My wife Amy and I recently spent four nights camping at Brunet Island State Park.
Naturally, packing took way longer than expected so we arrived in the evening. As we pitched our tent and set up the rest of camp, dusk was beginning to set in. By time we were finished with setting up camp it was too dark to cook out, so we tidied up camp, placed a bowl of dog food in the trailer, closed the trailer door and set out in search of a restaurant.
Upon returning to camp full of food and feeling a bit sleepy, we discovered that some raccoons had apparently smelled the dog food inside the trailer and managed to rip a hole in the top of the trailer and eat the dog food. The sneaky critters had ripped up a one-fourth inch of plywood board to get into the trailer.
Being near and seeing wildlife is one of the major perks of camping. I have spent time in the woods with bears, wolves, coyotes, eagles and bobcats. Some have been a bit too close for comfort (I once accidentally ended up 15 feet from a black bear), but I’ve never had any of these big critters in my camp, mainly due to the precautions I take to keep them out.
However, these cute little critters have gotten into the camp food more than once. The most common camp robber culprits tend to be chipmunks, squirrels, raccoons, and mice. And the places where these critters become the most prolific robbers are in places where people camp.
Campground critters are taught at an early age that people have food and it’s easy to obtain. One time, my daughters and I went camping at Willow River State Park. As we were cooking supper over a fire, our campsite neighbors pulled in. They grilled themselves a nice meal of burgers accompanied by chips, pop, and s’mores.
They retreated to their camper to watch their favorite television show, and then went to bed leaving half empty cans of pop, dirty dishes, and food containers strewn all over the campsite. The results were predictable. By midnight, the raccoons were having a raucous party. After being awoken multiple times by pop cans being knocked off the table, and realizing the neighbors were oblivious to the party going on outside of their trailer, I grabbed a flashlight and chased the raccoons away.
Critter proofing a campsite is a fundamental part of camping. It does not matter if the campsite is in the middle of grizzly territory in the arctic, or at a state park.
Animals find food by sight and by scent. Hence, critter proofing a campsite at its most basic is about keeping food smells to minimum and keeping food out of sight. Critter proofing also includes keeping a camp neat and organized.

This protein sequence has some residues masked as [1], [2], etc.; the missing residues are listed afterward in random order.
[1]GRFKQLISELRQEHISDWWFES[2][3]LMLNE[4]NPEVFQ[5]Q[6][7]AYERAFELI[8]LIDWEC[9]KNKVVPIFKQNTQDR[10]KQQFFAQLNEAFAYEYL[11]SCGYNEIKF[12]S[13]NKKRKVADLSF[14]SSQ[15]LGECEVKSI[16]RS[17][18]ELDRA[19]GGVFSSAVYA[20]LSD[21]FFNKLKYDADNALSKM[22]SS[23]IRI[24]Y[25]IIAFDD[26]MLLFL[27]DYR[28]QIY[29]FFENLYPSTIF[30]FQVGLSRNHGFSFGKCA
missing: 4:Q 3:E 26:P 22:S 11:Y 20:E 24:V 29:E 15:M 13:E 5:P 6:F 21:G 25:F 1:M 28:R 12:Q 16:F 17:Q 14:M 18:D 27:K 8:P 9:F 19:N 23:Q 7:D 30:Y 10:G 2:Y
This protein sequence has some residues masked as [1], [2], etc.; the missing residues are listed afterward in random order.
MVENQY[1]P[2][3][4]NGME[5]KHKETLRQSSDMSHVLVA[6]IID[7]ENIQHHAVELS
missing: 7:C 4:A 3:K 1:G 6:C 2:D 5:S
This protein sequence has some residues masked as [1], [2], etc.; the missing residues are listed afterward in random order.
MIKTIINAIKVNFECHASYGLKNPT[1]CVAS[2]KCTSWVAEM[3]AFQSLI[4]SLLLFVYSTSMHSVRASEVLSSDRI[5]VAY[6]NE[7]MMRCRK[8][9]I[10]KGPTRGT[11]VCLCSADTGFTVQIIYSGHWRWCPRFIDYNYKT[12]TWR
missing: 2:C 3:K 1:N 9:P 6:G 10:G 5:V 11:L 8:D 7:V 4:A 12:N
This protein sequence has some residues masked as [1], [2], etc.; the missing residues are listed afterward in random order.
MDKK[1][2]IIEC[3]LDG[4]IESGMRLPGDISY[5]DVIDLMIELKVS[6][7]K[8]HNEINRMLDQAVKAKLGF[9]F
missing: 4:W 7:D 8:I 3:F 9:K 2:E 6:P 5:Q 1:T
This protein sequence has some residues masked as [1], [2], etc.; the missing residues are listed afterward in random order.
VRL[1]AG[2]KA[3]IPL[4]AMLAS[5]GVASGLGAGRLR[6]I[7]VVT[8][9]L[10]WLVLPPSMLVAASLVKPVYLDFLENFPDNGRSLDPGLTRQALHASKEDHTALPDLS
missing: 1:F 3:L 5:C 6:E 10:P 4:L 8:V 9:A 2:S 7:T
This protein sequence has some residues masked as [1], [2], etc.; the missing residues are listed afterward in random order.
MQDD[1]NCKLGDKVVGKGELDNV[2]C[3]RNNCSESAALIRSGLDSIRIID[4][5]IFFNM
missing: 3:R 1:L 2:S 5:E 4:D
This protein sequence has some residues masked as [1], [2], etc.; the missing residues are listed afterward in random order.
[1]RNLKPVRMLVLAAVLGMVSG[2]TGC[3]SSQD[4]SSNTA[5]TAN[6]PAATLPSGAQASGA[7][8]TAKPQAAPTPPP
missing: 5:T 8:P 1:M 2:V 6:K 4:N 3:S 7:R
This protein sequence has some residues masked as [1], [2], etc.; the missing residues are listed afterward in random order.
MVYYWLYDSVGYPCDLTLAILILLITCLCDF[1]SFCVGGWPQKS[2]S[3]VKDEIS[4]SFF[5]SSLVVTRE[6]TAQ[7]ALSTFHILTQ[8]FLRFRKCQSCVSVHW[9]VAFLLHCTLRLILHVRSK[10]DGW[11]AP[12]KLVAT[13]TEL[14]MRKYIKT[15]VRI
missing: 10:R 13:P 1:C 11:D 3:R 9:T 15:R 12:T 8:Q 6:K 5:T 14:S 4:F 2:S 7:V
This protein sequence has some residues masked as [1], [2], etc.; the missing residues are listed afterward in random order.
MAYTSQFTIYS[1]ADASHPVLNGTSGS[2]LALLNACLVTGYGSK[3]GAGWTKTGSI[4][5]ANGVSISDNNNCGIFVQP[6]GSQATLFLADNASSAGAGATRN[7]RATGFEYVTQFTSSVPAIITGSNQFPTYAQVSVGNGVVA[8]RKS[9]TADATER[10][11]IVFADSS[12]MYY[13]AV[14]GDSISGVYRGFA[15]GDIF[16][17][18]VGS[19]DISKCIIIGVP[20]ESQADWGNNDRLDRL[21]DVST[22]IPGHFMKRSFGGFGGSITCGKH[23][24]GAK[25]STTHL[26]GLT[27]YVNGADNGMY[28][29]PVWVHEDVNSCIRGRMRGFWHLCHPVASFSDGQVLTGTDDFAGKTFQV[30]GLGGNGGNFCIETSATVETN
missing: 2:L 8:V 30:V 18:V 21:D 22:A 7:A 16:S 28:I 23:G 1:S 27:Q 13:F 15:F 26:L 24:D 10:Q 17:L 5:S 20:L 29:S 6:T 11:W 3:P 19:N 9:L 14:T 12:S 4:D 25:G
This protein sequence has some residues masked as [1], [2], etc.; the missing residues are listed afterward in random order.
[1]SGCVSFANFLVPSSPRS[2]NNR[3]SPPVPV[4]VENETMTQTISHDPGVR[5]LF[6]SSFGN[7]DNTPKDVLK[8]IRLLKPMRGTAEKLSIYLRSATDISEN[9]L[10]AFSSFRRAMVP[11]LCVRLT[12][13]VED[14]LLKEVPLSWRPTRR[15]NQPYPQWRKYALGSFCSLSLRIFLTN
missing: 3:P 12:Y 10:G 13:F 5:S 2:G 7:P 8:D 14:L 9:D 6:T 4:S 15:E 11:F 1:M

Keeping food out of sight is quite simple. All campers need to do is keep their food in a container when not cooking or eating and all will be well. Unfortunately, critters are smart and know many tricks. One of the first secrets to camp raiding both raccoons and bears seem to learn is that coolers hold food. Both species of animals can identify coolers sitting out at a campsite and even inside of cars. It is a common occurrence for bears to spot a cooler in a car and then rip a door off the car to get the cooler and its contents.
Racoons are very good at manipulating objects including cooler locking mechanisms. They can easily pop open a cooler left out at night and have a midnight snack. After food has been taken out for cooking, it should immediately be put back in the container for safe keeping. I once had mice raid the cheese in my food bag while I was cooking supper. Coolers and other food containers should be kept inside a car or trailer and under a blanket so they cannot be seen.
Another method to keeping your campsite free of animals is scent control. Scent control is more difficult but equally necessary. When I traveled in grizzly country in the arctic, we kept all our food in air tight food containers and at night we placed any clothing which we wore while cooking or eating in the same containers. We also kept the containers at least 100 yards from our tents.
When car camping, keep food in a container with a tight-fitting lid. Plastic storage totes work just as well. I use two coolers-one for cold food and one for dry goods. Putting all food items in a zip lock bag before storing also helps minimize the scent from the food.
Bear proof containers or coolers are another way to keep animals out of the eats and come in various sizes and styles. Some containers are big barrels that seal up air tight to keep bears (and smaller animals) out. The bear proof containers that I utilize are the small packable types. A plastic bag is used a as liner and then all the food is put in zip lock bags and put into the container. The plastic liner is sealed and the container is locked up. Some non-food items like toothpaste and deodorant can also attract critters, so it is a must to keep these items with the food or simply leave them at home.
Critter proofing your campsite is necessary to ensure an enjoyable trip. It also ensures the safety of the animals who face many more dangers when they become habituated to human food sources. Finally, it makes the trip more enjoyable for the next set of campers who do not have to deal with highly trained camp robbers.